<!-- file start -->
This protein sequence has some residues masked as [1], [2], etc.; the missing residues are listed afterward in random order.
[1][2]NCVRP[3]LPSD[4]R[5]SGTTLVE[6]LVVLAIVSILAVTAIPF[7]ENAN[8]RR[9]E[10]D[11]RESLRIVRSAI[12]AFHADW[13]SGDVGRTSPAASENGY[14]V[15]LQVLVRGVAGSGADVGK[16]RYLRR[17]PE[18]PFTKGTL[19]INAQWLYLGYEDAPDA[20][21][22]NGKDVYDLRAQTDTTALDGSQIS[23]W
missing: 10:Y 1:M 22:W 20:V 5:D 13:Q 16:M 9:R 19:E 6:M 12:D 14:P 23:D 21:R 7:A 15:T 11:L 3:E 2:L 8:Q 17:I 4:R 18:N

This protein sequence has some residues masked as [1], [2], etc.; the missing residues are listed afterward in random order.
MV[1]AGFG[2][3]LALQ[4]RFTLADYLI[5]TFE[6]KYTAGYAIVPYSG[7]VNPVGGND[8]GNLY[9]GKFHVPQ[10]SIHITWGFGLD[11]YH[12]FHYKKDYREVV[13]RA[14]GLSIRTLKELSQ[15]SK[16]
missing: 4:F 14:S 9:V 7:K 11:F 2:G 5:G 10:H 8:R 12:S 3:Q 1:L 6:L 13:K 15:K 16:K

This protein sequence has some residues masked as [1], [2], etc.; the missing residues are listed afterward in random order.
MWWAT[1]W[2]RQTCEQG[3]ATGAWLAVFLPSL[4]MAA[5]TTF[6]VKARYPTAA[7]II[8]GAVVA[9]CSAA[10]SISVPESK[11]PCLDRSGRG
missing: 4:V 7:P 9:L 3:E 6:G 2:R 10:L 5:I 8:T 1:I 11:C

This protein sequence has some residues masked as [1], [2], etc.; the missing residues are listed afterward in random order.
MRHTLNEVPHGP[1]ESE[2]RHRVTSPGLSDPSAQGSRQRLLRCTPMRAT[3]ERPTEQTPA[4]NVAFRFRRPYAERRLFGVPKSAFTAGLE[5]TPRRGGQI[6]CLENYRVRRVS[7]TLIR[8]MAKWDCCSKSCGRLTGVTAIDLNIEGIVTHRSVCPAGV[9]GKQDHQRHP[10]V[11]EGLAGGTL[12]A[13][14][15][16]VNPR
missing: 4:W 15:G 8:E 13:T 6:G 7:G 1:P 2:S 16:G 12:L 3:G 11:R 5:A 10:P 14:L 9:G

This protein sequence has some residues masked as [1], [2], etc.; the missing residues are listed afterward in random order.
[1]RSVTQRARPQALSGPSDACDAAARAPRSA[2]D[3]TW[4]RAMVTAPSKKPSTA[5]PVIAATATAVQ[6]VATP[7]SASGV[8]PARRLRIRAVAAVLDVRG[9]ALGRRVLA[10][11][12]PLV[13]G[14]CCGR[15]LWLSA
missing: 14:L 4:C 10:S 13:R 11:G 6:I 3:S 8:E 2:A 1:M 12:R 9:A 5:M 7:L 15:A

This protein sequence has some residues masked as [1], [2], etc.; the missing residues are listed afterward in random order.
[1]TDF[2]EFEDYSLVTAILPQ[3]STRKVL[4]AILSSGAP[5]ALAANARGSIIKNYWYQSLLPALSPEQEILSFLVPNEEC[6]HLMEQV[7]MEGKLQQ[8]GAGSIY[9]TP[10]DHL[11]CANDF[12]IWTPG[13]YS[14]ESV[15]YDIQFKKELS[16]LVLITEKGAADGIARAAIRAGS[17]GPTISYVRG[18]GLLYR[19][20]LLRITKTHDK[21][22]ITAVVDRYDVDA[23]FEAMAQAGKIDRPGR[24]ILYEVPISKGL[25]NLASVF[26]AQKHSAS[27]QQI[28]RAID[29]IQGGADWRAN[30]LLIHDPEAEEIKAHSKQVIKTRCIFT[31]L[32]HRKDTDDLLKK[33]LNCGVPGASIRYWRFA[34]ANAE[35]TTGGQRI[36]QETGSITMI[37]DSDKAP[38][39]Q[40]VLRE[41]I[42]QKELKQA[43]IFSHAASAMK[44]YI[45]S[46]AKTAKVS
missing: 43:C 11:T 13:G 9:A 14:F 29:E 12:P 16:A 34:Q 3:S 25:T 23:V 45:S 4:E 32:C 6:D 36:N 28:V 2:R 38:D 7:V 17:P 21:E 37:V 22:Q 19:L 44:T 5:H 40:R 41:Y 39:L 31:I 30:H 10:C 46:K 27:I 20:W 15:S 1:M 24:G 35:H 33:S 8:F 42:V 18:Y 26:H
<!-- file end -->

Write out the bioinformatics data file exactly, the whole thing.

This protein sequence has some residues masked as [1], [2], etc.; the missing residues are listed afterward in random order.
[1][2]NCVRP[3]LPSD[4]R[5]SGTTLVE[6]LVVLAIVSILAVTAIPF[7]ENAN[8]RR[9]E[10]D[11]RESLRIVRSAI[12]AFHADW[13]SGDVGRTSPAASENGY[14]V[15]LQVLVRGVAGSGADVGK[16]RYLRR[17]PE[18]PFTKGTL[19]INAQWLYLGYEDAPDA[20][21][22]NGKDVYDLRAQTDTTALDGSQIS[23]W
missing: 10:Y 1:M 22:W 20:V 5:D 13:Q 16:M 9:R 19:E 6:M 12:D 14:P 23:D 21:R 7:A 15:T 11:L 3:E 2:L 8:Q 17:I 4:R 18:N

This protein sequence has some residues masked as [1], [2], etc.; the missing residues are listed afterward in random order.
MV[1]AGFG[2][3]LALQ[4]RFTLADYLI[5]TFE[6]KYTAGYAIVPYSG[7]VNPVGGND[8]GNLY[9]GKFHVPQ[10]SIHITWGFGLD[11]YH[12]FHYKKDYREVV[13]RA[14]GLSIRTLKELSQ[15]SK[16]
missing: 4:F 14:S 9:V 7:K 11:F 2:G 5:G 10:H 8:R 12:S 3:Q 1:L 6:L 13:K 15:K 16:K

This protein sequence has some residues masked as [1], [2], etc.; the missing residues are listed afterward in random order.
MWWAT[1]W[2]RQTCEQG[3]ATGAWLAVFLPSL[4]MAA[5]TTF[6]VKARYPTAA[7]II[8]GAVVA[9]CSAA[10]SISVPESK[11]PCLDRSGRG
missing: 4:V 7:P 9:L 3:E 6:G 2:R 10:L 5:I 8:T 1:I 11:C

This protein sequence has some residues masked as [1], [2], etc.; the missing residues are listed afterward in random order.
MRHTLNEVPHGP[1]ESE[2]RHRVTSPGLSDPSAQGSRQRLLRCTPMRAT[3]ERPTEQTPA[4]NVAFRFRRPYAERRLFGVPKSAFTAGLE[5]TPRRGGQI[6]CLENYRVRRVS[7]TLIR[8]MAKWDCCSKSCGRLTGVTAIDLNIEGIVTHRSVCPAGV[9]GKQDHQRHP[10]V[11]EGLAGGTL[12]A[13][14][15][16]VNPR
missing: 4:W 15:G 8:E 13:T 6:G 7:G 1:P 2:S 16:G 12:L 3:G 11:R 5:A 10:P 14:L 9:G

This protein sequence has some residues masked as [1], [2], etc.; the missing residues are listed afterward in random order.
[1]RSVTQRARPQALSGPSDACDAAARAPRSA[2]D[3]TW[4]RAMVTAPSKKPSTA[5]PVIAATATAVQ[6]VATP[7]SASGV[8]PARRLRIRAVAAVLDVRG[9]ALGRRVLA[10][11][12]PLV[13]G[14]CCGR[15]LWLSA
missing: 14:L 4:C 10:S 13:R 11:G 6:I 3:S 8:E 2:A 1:M 12:R 9:A 5:M 7:L 15:A

This protein sequence has some residues masked as [1], [2], etc.; the missing residues are listed afterward in random order.
[1]TDF[2]EFEDYSLVTAILPQ[3]STRKVL[4]AILSSGAP[5]ALAANARGSIIKNYWYQSLLPALSPEQEILSFLVPNEEC[6]HLMEQV[7]MEGKLQQ[8]GAGSIY[9]TP[10]DHL[11]CANDF[12]IWTPG[13]YS[14]ESV[15]YDIQFKKELS[16]LVLITEKGAADGIARAAIRAGS[17]GPTISYVRG[18]GLLYR[19][20]LLRITKTHDK[21][22]ITAVVDRYDVDA[23]FEAMAQAGKIDRPGR[24]ILYEVPISKGL[25]NLASVF[26]AQKHSAS[27]QQI[28]RAID[29]IQGGADWRAN[30]LLIHDPEAEEIKAHSKQVIKTRCIFT[31]L[32]HRKDTDDLLKK[33]LNCGVPGASIRYWRFA[34]ANAE[35]TTGGQRI[36]QETGSITMI[37]DSDKAP[38][39]Q[40]VLRE[41]I[42]QKELKQA[43]IFSHAASAMK[44]YI[45]S[46]AKTAKVS
missing: 43:C 11:T 13:G 9:A 14:F 29:E 12:P 16:A 34:Q 3:S 25:T 23:V 45:S 4:E 32:C 6:D 36:N 28:V 2:R 38:D 7:V 17:P 21:E 37:V 22:Q 19:L 44:T 5:H 40:R 41:Y 39:L 31:I 30:H 10:C 46:K 27:I 20:W 15:S 1:M 24:G 35:H 33:S 8:F 42:V 18:Y 26:H